A data-driven culture also incorporates systems for questioning assumptions underlying financial forecast models. This includes stress testing models under various scenarios, such as unexpected interest rate fluctuations or economic downturns. By subjecting the models to rigorous stress tests, startups can assess their resilience and identify potential vulnerabilities. This proactive approach helps mitigate risks and allows finance teams to adjust their strategies accordingly.

The Takeaway

In an environment of economic uncertainty, startups that prioritize the science, analysis and collaborative dissemination of financial data will be better positioned to compete. By integrating financial insights into their decision-making processes, startups can navigate the evolving economic landscape with greater confidence and resilience. By embracing data-driven strategies, startups can carve a path to sustainable growth and profitability amid the broad possibilities of challenges and opportunities of the next economic era.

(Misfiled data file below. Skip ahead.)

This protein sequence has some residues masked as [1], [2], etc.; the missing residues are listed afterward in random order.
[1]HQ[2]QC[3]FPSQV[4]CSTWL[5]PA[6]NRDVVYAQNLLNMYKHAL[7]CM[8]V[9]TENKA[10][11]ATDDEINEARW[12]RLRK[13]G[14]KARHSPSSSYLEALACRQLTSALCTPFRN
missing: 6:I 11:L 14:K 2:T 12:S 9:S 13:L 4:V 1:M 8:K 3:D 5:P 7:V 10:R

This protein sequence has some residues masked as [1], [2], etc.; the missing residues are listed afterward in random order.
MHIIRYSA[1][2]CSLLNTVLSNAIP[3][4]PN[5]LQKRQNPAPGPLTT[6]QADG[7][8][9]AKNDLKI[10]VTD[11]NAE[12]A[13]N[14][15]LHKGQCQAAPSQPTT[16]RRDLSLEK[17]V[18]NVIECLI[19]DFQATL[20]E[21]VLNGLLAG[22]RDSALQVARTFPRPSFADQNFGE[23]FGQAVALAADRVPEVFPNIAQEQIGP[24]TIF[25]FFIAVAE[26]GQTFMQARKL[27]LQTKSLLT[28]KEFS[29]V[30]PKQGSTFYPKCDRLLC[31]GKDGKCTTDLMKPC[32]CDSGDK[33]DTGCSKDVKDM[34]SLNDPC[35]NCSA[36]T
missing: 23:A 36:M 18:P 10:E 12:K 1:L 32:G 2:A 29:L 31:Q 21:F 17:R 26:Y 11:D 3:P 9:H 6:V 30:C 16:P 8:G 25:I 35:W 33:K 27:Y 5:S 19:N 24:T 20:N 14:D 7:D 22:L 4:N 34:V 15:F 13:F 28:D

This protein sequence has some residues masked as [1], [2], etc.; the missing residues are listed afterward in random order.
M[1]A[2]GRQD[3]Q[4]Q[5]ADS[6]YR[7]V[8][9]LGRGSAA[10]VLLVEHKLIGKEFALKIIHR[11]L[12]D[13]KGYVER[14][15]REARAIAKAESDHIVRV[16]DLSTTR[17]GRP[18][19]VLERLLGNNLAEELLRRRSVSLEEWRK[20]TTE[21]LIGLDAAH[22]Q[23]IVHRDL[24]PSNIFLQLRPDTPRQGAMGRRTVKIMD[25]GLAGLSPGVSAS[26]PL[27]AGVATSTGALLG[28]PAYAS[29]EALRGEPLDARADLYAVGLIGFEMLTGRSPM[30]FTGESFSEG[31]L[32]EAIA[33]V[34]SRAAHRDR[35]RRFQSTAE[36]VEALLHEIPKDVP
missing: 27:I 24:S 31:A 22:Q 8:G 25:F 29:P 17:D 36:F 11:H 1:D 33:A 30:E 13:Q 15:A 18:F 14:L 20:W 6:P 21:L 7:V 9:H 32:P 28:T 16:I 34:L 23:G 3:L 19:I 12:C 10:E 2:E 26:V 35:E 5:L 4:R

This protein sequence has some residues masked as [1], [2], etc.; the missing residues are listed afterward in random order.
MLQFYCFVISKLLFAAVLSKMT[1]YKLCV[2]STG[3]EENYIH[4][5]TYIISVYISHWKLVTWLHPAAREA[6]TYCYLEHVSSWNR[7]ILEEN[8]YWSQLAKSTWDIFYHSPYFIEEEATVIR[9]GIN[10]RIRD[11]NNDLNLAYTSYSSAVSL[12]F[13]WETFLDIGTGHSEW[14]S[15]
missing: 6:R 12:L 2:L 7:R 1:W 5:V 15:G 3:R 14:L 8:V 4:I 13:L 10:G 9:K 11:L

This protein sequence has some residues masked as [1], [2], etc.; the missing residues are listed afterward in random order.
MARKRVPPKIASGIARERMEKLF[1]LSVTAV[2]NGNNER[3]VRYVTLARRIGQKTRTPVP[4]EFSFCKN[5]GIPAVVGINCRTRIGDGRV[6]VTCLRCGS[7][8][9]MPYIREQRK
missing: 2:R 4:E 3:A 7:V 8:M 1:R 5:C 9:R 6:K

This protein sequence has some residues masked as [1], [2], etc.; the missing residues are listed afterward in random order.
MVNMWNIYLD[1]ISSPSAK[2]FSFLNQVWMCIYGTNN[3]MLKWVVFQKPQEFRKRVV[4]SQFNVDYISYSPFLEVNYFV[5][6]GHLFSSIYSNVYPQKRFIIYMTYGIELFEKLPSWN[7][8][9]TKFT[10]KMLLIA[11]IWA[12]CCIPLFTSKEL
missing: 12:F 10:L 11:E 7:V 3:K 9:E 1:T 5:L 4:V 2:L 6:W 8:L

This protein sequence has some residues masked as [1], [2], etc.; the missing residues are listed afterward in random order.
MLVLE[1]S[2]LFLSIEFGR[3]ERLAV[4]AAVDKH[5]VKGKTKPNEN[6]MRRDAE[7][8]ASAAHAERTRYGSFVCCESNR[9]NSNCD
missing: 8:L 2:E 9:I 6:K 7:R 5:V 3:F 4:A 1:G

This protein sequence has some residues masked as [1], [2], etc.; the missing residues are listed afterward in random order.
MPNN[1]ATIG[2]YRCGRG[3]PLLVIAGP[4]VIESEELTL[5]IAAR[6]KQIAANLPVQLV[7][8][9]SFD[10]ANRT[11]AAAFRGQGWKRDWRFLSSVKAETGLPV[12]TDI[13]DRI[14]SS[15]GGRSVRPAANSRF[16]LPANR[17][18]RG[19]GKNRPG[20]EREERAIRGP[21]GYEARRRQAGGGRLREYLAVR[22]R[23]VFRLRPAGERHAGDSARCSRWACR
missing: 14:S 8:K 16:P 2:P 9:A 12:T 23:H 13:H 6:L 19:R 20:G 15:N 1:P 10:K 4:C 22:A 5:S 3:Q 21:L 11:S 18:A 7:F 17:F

Abhinav Swarup, a FANG and startup finance leader, currently serves as the vice president of finance at Zeus Living.

(Opinions expressed in this article are the author's own.)